Nori is a lot like a young anime heroine forced to come into her own by sudden adversity. She is also being stalked by a Japanese pop-star (the actor, not the character). Yet, this film looks and feels more like low budget American indie quickie, because that is what it is. There are a lot of intriguing elements, but the energy level is lacking when Joe Sill’s Stray opens tomorrow in New York.
Fresh off her own, personal, shorthand-character-establishing tragedy, Det. Murphy draws the darnedest case. Kyoko was not merely murdered. She was “petrified,” aged thousands of years in a CGI flash. She was Nori’s mother, so that means the young woman will be left alone when her grandmother is subsequently killed, under similarly bizarre circumstances. However, she finds an ally in Murphy, who is still mourning her baby’s crib death, which motivates her to go above and beyond protecting Nori, despite the stern warnings of her ex-husband boss.
It is a bit surprising Sleight’s J.D. Dillard is credited as a screenwriter on Stray, because there is a lot of flab in this script. If you like scenes of people standing around talking, then brother, Sill has a movie for you. Yet, perversely, they never really establish the nature of the super-powers in question. That might be understandable if Stray were a two-part series premiere, which is really what it feels like, but not so satisfying in a stand-alone feature. It is also left a little vague as to why the relentless bad guy has it in for Nori’s family, beyond claims that her mother and grandma were mean to him (honestly, that is about how they position it).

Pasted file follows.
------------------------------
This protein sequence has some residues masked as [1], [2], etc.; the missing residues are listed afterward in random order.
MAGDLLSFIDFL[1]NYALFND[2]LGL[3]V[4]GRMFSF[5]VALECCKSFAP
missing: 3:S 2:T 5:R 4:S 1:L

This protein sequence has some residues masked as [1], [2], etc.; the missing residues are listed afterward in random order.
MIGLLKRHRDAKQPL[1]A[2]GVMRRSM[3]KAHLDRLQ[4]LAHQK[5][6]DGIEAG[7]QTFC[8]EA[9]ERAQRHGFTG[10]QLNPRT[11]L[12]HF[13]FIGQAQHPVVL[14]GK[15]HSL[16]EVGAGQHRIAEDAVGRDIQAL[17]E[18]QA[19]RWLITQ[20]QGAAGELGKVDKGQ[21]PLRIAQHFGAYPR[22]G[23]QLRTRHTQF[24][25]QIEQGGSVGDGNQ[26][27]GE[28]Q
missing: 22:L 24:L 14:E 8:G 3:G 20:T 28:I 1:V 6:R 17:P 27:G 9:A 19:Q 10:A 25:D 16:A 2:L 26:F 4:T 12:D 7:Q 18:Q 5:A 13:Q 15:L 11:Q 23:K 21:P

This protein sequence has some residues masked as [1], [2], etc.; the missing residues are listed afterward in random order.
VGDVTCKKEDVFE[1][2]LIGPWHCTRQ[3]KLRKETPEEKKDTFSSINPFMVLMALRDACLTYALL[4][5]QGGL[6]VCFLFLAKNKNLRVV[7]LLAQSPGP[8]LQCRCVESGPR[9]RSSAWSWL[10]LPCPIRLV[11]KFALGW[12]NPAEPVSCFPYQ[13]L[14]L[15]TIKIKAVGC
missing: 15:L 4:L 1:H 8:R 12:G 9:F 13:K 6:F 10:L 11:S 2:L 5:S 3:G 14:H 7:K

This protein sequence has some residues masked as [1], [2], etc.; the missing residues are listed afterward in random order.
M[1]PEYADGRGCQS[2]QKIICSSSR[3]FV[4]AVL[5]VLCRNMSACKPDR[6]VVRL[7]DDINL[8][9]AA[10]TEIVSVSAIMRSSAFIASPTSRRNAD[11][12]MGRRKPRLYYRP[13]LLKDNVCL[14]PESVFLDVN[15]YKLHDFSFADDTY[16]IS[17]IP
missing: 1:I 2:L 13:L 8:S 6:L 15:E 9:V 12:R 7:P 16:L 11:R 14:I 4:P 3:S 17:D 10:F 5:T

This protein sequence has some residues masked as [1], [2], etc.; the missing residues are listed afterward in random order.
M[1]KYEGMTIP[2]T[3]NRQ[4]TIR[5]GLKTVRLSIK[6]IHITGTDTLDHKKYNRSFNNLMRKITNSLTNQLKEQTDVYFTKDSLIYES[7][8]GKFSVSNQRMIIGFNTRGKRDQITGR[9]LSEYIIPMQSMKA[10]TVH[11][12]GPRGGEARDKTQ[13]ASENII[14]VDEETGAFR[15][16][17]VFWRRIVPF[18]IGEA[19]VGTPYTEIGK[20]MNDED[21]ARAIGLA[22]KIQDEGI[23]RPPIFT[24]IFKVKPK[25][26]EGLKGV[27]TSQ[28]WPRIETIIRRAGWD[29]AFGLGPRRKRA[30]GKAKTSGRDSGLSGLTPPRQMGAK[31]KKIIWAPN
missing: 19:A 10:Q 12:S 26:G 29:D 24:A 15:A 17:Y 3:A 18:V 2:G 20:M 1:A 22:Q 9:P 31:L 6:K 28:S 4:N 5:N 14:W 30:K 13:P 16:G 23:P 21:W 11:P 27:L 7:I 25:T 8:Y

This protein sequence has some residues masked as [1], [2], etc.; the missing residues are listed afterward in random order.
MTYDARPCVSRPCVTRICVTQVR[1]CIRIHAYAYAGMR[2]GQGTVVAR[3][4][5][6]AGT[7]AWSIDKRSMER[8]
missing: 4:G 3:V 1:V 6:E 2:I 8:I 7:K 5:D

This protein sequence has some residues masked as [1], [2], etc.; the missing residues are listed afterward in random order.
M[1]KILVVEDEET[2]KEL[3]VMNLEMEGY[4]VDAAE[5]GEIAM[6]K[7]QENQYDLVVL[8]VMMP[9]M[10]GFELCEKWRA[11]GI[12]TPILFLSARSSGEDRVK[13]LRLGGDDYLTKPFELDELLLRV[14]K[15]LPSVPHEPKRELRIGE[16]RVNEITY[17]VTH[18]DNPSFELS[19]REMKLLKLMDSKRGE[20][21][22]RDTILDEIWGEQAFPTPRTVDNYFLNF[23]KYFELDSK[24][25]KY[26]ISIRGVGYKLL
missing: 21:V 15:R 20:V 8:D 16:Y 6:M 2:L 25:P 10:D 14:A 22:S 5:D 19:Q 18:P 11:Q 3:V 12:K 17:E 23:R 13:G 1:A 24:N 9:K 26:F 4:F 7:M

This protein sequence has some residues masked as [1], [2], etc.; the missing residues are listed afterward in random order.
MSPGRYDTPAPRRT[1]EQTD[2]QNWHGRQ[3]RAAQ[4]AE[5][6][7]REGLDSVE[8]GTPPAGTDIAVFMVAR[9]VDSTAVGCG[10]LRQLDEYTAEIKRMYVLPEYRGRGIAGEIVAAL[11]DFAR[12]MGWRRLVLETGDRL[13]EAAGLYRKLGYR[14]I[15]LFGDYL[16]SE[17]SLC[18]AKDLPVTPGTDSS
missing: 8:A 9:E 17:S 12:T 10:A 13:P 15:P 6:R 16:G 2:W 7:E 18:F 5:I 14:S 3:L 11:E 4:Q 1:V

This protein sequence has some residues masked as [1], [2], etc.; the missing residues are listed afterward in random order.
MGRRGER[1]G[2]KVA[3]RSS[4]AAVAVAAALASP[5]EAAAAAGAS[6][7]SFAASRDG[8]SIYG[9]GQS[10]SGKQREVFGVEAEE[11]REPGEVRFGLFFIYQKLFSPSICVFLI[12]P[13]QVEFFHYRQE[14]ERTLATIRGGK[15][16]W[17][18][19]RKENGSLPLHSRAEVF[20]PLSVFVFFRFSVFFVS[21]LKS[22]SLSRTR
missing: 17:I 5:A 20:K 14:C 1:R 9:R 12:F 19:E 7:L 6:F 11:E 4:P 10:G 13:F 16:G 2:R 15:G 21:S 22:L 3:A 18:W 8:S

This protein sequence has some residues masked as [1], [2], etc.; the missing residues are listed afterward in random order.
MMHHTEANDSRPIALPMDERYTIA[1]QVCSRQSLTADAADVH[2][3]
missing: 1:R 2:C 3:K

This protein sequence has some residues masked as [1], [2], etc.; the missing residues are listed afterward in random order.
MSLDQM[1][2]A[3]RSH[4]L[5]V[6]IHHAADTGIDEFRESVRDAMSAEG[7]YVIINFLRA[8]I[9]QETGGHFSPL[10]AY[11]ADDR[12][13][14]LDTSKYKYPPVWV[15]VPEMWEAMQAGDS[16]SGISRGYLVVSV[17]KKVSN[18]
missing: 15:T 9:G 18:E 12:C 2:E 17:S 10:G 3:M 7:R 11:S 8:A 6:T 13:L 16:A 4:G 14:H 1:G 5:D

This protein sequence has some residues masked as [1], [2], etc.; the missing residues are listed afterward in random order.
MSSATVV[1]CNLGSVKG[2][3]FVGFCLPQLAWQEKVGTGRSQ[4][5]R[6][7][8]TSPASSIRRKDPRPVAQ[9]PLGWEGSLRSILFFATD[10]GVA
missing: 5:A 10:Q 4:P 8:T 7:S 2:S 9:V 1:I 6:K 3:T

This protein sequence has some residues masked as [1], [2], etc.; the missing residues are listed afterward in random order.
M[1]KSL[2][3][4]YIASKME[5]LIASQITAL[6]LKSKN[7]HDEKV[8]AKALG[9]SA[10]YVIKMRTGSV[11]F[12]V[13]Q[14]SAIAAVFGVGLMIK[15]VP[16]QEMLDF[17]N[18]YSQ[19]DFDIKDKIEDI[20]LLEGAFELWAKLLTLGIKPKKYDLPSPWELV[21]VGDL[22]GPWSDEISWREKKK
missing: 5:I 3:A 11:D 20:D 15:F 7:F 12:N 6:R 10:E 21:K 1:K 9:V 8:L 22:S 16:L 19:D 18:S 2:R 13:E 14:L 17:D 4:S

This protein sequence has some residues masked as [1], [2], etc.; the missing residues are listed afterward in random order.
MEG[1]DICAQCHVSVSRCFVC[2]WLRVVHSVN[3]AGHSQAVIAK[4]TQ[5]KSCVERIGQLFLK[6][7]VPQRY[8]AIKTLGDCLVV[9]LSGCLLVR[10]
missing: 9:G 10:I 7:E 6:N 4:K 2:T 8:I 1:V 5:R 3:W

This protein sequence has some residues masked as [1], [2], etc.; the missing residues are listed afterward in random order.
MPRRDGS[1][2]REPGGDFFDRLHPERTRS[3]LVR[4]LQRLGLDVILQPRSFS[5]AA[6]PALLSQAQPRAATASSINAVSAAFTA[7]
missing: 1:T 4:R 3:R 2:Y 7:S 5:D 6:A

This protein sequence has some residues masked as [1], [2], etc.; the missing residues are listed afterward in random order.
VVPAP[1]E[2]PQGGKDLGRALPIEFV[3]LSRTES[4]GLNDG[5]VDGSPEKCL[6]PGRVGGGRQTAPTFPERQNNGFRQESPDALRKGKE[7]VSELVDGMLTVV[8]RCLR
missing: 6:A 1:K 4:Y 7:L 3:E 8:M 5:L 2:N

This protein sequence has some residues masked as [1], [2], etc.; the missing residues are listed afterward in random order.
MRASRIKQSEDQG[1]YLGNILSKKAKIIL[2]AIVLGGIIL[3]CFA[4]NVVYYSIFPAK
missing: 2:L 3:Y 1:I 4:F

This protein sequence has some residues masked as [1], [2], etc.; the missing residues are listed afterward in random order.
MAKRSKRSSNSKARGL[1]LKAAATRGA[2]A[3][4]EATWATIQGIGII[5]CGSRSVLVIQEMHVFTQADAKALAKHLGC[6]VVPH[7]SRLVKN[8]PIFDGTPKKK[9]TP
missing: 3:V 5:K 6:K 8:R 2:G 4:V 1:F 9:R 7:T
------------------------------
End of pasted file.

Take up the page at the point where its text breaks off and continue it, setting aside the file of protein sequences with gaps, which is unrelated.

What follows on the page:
Probably most problematically, the mystery antagonist spends the better part of the film concealed by a motorcycle helmet. That is not just a boring style choice. It is absolutely baffling considering how much of the film’s publicity campaign is designed to capitalize on the casting of J-pop star Miyavi as the ominous Jin.
All of that is rather a shame, because Karen Fukuhara (Katana in Suicide Squad) is quite engaging and poignant as Nori. She also develops some compelling chemistry with Christine Woods, who as Murphy, develops some decent chemistry with Ross Partridge, her supervisor-ex.
It is easy to imagine what everyone must have hoped Stray could be. It just isn’t. The trio of Fukuhara, Woods, and Partridge form a solid core group, but the rest of the elements never come together, leaving all kinds of loose ends and rough patches. Likely to disappoint most genre fans, Stray opens tomorrow (3/1) in New York, at the Village East.